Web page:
20 May

Earlier this week I went shopping with a friend.  She, like me, is a lipstick fanatic (amongst other things).  We decided to go to a local upscale mall and played for hours at Nordstrom and Neimann’s.  It was so much fun and yes, we walked out with a few things.  It’s funny in a bad economy how everyone wants to help you find the right shade or the right scent.  Just a few years ago when the economy was a little better, no one behind the counters even looked at me while I played.

In sharp contrast, the next day I was at a homeless shelter with another one of my friends.  She heads up the children and youth services there because yes, there are many homeless families.  This particular home housed over 200 people; years ago predominantly men, now, the majority women and children.  They have a three year program that helps people from the inside out.  Not only taking them out of addiction, but bringing them back to health and confidence internally and externally.  My friend Melissa told me that many people come with just the clothes on their backs.  All I know is that the face of homeless has changed.  Some were former ‘suburbanites’, working class, who have either struggled with addiction or who have lost their job and have nothing left.  Many are single moms and some are teenagers who have lost their youth to drugs and alcohol.  The shelter is immaculate and completely supplied by donations, from the food and clothing, to the bedding and toiletries.  I wanted to weep at all that they don’t have and yet these people surrounding me were surviving, thriving, wanting and accepting change.  It made me ponder my trip to the mall and all the people who surrounded me just the day before.

A couple strange headlines this week; first, on CNN there was news that there may be a blood test that can determine how long you will live.  Would you take it?  Does it allow for things like cancer, accidents, or being struck by lightning? And second, apparently the world is going to end.  Both these crazy stories lead to the question, if you knew you were going to die would you live your life differently?  We all know our birthdays but if we knew our death date, what would we change?  Having cancer multiple times brought that question to the forefront of my mind and still does, but we are all survivors.  The people at the mall surviving and coping with the economy, the people at the homeless shelter trying to overcome and survive, and everyone else who is dealing with daily adversities.  Life changes in a minute, no one knows the day or the hour of the end, so celebrate and live your moments intentionally.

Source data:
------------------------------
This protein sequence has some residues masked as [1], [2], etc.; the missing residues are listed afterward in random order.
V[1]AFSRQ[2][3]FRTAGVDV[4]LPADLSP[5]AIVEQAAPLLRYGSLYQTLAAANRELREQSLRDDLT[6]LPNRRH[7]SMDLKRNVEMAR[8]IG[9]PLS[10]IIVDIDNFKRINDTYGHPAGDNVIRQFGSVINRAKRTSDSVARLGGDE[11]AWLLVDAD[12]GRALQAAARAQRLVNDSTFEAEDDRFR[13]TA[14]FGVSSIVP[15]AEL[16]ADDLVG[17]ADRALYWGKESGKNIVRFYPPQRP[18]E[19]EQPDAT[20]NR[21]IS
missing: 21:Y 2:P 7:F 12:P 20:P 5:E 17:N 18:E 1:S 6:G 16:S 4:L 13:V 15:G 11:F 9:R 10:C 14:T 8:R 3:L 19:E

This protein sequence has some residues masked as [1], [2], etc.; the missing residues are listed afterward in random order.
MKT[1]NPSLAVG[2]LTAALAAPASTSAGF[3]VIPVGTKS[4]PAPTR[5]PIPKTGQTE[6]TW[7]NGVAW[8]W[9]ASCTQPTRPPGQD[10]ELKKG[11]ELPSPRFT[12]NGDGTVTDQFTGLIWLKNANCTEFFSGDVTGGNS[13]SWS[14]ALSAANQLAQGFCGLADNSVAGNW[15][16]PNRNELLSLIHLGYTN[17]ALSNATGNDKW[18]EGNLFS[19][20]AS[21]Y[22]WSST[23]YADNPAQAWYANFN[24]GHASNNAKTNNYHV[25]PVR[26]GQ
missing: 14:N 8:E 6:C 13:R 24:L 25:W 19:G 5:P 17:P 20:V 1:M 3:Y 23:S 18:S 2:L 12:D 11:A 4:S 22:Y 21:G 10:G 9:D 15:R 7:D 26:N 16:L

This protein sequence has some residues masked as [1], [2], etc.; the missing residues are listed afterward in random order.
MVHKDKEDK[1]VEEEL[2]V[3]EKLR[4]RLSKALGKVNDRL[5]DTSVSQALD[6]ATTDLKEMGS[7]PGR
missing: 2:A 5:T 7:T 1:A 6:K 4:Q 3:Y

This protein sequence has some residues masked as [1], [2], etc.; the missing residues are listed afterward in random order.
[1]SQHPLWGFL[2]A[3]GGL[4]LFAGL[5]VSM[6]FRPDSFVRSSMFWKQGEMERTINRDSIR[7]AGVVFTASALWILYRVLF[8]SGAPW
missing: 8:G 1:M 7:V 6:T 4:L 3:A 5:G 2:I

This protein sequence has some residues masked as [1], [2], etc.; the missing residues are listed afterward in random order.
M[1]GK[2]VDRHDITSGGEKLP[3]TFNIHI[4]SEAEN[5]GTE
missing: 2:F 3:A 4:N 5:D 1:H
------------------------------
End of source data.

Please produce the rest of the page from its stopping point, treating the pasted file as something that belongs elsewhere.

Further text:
Today I’ve got to go with the red lipstick again because living boldly is incredible; but I’m going sheer (because it’s day time and I’ve got nowhere to go). I am going with Lipstick Queen-Medieval.  It is a sheer red that anyone can wear and it feels like a lip balm, how can you go wrong?


2 Responses to “Contentment”

  1. Marcus Greensmith November 27, 2011 at 6:51 pm #

    The sooner the disease of cancer is conquered, by medical science and its application, then the better for all of us……ok!

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